Big Social Security Bills in the Works With 2016 Cliff Approaching

Yes, it’s early, but Republicans in House and Senate want to lay the groundwork for action next year.

People line up outside of the Social Security Administration office February 2, 2005 in San Francisco, California. With an eye on his legacy at the start of his second term, U.S. President George W. Bush has ambitious Social Security reforms on his agenda. His 40 minute State of the Union speech, scheduled to be delivered at 9 p.m. tonight, is thought to be centered on controversial changes to the 70-year-old program.
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Dylan Scott
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Dylan Scott
July 26, 2015, 4 p.m.

Con­gress is work­ing on le­gis­la­tion that would pack­age to­geth­er vari­ous re­forms to the So­cial Se­cur­ity dis­ab­il­ity pro­gram with the aim of avoid­ing a big be­ne­fit cut next year, ac­cord­ing to law­makers, con­gres­sion­al aides, and lob­by­ists in­ter­viewed by Na­tion­al Journ­al.

But many track­ing and work­ing on the is­sue ex­pect things to go down to the wire, and tem­pers are sure to flare over the third rail of Amer­ic­an polit­ics.

No fi­nal product ex­ists, and the House and Sen­ate likely will re­lease sep­ar­ate bills, but there is an emer­ging pic­ture of what the re­form le­gis­la­tion ul­ti­mately would look like. Changes to the ad­min­is­trat­ive-re­view pro­cess, work in­cent­ives, fraud pro­vi­sions, and some pi­lot pro­jects are among the items ex­pec­ted to make it in­to a bill that Con­gress hopes to pass to avoid a cata­stroph­ic 20-per­cent cut for those who re­ceive dis­ab­il­ity in­sur­ance.

So­cial Se­cur­ity’s dis­ab­il­ity fund, which cov­ers 10 mil­lion Amer­ic­ans, will be un­able to pay its full be­ne­fits start­ing in late 2016, the pro­gram’s trust­ees said last week. Re­pub­lic­ans on Cap­it­ol Hill have said that they won’t simply shift rev­en­ue from the much-lar­ger re­tire­ment fund to avoid the com­ing short­fall — they want to pur­sue changes to make So­cial Se­cur­ity more solvent.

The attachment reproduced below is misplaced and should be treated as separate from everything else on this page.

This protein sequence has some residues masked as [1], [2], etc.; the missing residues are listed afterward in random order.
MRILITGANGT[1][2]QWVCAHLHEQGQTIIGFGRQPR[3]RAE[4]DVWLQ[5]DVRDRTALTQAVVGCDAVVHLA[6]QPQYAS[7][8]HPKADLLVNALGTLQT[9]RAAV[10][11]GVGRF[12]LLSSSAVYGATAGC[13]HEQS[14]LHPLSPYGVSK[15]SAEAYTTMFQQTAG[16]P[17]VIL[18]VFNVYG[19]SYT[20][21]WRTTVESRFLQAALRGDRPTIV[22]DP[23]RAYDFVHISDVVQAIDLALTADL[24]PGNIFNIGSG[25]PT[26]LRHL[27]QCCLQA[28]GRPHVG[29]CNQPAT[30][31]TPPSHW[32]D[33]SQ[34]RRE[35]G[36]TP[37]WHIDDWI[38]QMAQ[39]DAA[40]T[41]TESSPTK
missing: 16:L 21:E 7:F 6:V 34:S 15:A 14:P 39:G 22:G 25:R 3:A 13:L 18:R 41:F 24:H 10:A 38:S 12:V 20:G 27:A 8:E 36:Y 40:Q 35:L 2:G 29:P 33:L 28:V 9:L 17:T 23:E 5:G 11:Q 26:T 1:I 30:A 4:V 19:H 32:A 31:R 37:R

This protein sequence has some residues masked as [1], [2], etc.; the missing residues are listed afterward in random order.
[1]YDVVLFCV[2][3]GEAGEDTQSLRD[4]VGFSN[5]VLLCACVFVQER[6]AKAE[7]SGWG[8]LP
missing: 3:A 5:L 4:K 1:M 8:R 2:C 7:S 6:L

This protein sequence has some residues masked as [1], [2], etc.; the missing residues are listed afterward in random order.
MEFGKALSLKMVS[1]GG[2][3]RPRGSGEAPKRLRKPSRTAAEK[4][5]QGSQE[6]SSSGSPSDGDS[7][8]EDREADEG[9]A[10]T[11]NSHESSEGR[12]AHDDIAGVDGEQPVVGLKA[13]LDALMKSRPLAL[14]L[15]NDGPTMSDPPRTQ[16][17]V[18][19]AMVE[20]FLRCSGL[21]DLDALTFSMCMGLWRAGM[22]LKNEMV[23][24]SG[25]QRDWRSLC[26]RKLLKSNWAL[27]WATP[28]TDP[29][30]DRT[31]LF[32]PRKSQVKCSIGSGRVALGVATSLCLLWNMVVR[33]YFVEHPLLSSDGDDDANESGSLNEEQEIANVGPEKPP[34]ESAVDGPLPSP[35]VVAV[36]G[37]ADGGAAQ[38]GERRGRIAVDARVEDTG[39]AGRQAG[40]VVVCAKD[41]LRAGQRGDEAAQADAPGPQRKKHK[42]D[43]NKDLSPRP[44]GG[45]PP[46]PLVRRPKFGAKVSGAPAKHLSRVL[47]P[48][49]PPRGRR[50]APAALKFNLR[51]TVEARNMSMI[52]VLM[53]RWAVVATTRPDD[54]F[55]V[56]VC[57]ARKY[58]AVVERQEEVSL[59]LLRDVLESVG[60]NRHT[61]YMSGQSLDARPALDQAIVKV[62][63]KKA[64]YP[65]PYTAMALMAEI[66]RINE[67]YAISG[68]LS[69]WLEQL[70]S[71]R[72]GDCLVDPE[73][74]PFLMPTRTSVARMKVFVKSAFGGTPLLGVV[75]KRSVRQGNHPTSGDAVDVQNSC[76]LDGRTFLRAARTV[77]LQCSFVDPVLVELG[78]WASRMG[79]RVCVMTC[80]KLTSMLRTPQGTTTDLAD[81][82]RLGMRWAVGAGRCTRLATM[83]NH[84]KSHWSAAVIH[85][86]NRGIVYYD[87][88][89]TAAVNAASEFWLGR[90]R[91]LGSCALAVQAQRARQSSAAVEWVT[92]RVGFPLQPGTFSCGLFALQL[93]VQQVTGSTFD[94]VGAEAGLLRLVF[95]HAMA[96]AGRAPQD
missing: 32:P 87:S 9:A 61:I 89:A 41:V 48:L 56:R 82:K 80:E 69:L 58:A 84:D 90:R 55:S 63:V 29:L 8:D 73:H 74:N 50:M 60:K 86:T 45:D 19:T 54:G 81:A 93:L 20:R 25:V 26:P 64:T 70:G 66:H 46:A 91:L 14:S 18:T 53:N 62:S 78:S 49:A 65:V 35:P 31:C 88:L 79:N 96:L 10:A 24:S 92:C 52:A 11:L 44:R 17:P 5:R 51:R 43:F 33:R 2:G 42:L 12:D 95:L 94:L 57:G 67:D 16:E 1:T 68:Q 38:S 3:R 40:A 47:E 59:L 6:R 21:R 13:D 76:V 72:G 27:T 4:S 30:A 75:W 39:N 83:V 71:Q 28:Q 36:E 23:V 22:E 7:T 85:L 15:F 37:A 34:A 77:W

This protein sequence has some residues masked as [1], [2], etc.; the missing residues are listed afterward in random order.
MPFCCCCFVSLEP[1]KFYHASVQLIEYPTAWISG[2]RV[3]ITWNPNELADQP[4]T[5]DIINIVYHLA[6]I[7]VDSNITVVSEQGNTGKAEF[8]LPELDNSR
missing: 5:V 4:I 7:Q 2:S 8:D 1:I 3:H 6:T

Work is un­der way in both cham­bers, but those in­volved ac­know­ledge that Con­gress is likely to push right up against the dead­line. Some lob­by­ists fol­low­ing the is­sue said they don’t ex­pect ac­tion un­til the lame-duck ses­sion next year.

“It may be,” said Sen. James Lank­ford of Ok­lahoma in an in­ter­view at his of­fice. He plans to un­veil a re­form pack­age in the early fall. “I couldn’t be­gin to guess the tim­ing on that, but I don’t an­ti­cip­ate we’re go­ing to pass something in 2015. Be­cause every­body will say we still have six months to go or eight months to go. Why are we do­ing it this early?”

“I have zero con­fid­ence we will do any­thing early in Con­gress,” Lank­ford said. “The as­sump­tion for me is this is still go­ing to press till the end.”

Lank­ford’s start­ing point is a bill in­tro­duced in last year’s lame-duck ses­sion by his pre­de­cessor, Tom Coburn. The Coburn bill would have made a range of re­forms to the ad­min­is­trat­ive re­view pro­cess, from how at­tor­neys are paid to new rules for judges who over­see the pro­ceed­ings.

It also would have cre­ated a work-in­cent­ive pro­gram that would ad­just how much dis­ab­il­ity in­sur­ance a per­son re­ceives if they go back to work part-time. Lank­ford said he plans to in­cor­por­ate pro­pos­als from his work on the House Over­sight Com­mit­tee pri­or to his Sen­ate elec­tion, though he de­clined to be more spe­cif­ic.

On the House side, Rep. Sam John­son, who chairs the Ways and Means sub­com­mit­tee on So­cial Se­cur­ity, already has in­tro­duced some smal­ler bills, and Lank­ford said his staff is in reg­u­lar con­tact with the Texas con­gress­man. John­son’s bills would, for ex­ample, pre­vent people from re­ceiv­ing dis­ab­il­ity and un­em­ploy­ment in­sur­ance at the same time, tight­en rules for who can provide med­ic­al evid­ence for dis­ab­il­ity de­term­in­a­tions, and in­creases pen­al­ties for fraud.